Have you ever felt your pulse before?
In truth, I bet you have at some point in your life. But what do you think is the purpose of taking the pulse?
Most often, it’s to check the rate of the heart beat – which by the way is the most common reason why a health care professional would check your pulse.
However, consider this, do you think there is more to the pulse than just measuring someone’s current heart rate?
Well, my friends, the answer is yes!
Wait, hold your horses – I almost forgot something. Let’s first explain the basics before we get started.
What Is A Normal Pulse?
According to The American Heart Association, the pulse should be around 60-100 beats per minute (BPM).
On the contrary, in Traditional Chinese Medicine (TCM), a normal heart rate is slightly different – about 65-80 BPM. Further, Chinese Medicine looks at the qualities of the pulse. Not only do we feel for the rate, but also the width, length, depth, and force of the pulse.
A normal pulse in TCM is said to be moderate – not too fast nor too slow, not too wide or too thin, not too fast or too slow. A moderate pulse is of a normal rate, with an even force in all positions and of perfect width (not too wide or too thin) – these examples are all great indications of a healthy body.
How Do We Check Your Pulse?
The pulse is taken on both sides at the junction by the radial artery. We use the first three finger pads to listen carefully to see what’s going on inside the body.
The best way to check the pulse is having the patient lie down or sit in a comfortable position with the hands relaxed. Then, the practitioner checks both sides and feels for any abnormalities in the pulses.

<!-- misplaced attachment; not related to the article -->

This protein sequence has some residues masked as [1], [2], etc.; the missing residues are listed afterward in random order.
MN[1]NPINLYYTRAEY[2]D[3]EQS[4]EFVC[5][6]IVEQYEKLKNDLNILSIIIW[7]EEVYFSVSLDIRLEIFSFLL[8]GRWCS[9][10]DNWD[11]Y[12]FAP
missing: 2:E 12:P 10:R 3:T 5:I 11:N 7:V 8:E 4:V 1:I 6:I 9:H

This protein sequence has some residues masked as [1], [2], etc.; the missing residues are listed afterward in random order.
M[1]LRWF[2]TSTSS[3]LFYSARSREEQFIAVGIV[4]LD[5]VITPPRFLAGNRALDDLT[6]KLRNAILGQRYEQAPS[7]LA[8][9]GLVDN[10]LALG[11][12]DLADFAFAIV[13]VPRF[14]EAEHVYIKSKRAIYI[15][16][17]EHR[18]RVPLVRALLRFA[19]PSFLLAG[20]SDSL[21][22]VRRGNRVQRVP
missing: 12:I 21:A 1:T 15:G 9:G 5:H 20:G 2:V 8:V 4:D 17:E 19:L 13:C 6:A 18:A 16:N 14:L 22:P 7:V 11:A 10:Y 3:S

What Are We Feeling For?
Most often, we are checking for specific organ functions. The three pulses on the left are the heart, liver and kidney yin. While on the right, the three positions correspond to the lungs, stomach/spleen and kidney yang.
Also, we are checking the quality of blood flow and the systemic energy of your entire body. Let’s say for instance, a patient has chronic fatigue, we can assume the pulse will be slightly weaker and slower than a moderate pulse (a patient with good energy levels).
Why Do We Balance The Pulses?
When the six pulses are moderate and balanced, the body’s internal physiology such as blood circulation and organ function are working well.
For this reason, during treatment, the pulse is taken before and also after the session to see the immediate positive changes in the patient. Once the pulse is moderate, the theory is that the body has a an easier time healing itself.
With that, here are three weird, but incredible facts about your pulse…
1. How’s Your Sleep?
One amazing aspect of feeling the pulse is that we can determine how someone slept the night before. If one has been tossing and turning all night, this will reflect into the pulse immediately.
For example, if the heart pulse on the left side (the one closest to the wrist crease) is elevated, this is a strong indication of poor sleep from the night prior.
2. The Pulse Reflects Stress
Have you been stressed out lately? If so, we can know without you saying a single word. When one has anxiety or in a stressful situation, the pulse becomes what we call, “tense.”
The goal of treatment would then be to relax that tension and calm the patient’s nervous system down.
3. Did You Skip Breakfast?
Did you skip breakfast or eat a small meal? If so, your spleen and stomach pulse will reflect as deep and weak – not good.
On the opposite end, if you ate a HUGE meal or experiencing acute stomach pains, the stomach/spleen pulse may be elevated and tense.
Go ahead, try it – place your fingers gently on your wrist and feel the pulse.
What did you find?
At the SOPHIA Natural Health Center, we have evaluated thousands of pulses and treated them successfully with our integrated medical approach. To learn more, call 203-740-9301 and schedule a complimentary consultation.
Kaptchuk, Ted. The Web That Has No Weaver. New York: Congton and Weed,
Wiseman, Nigel. Fundamentals of Chinese Medicine. Brookline, Massachusetts.
Paradigm Publications, 1996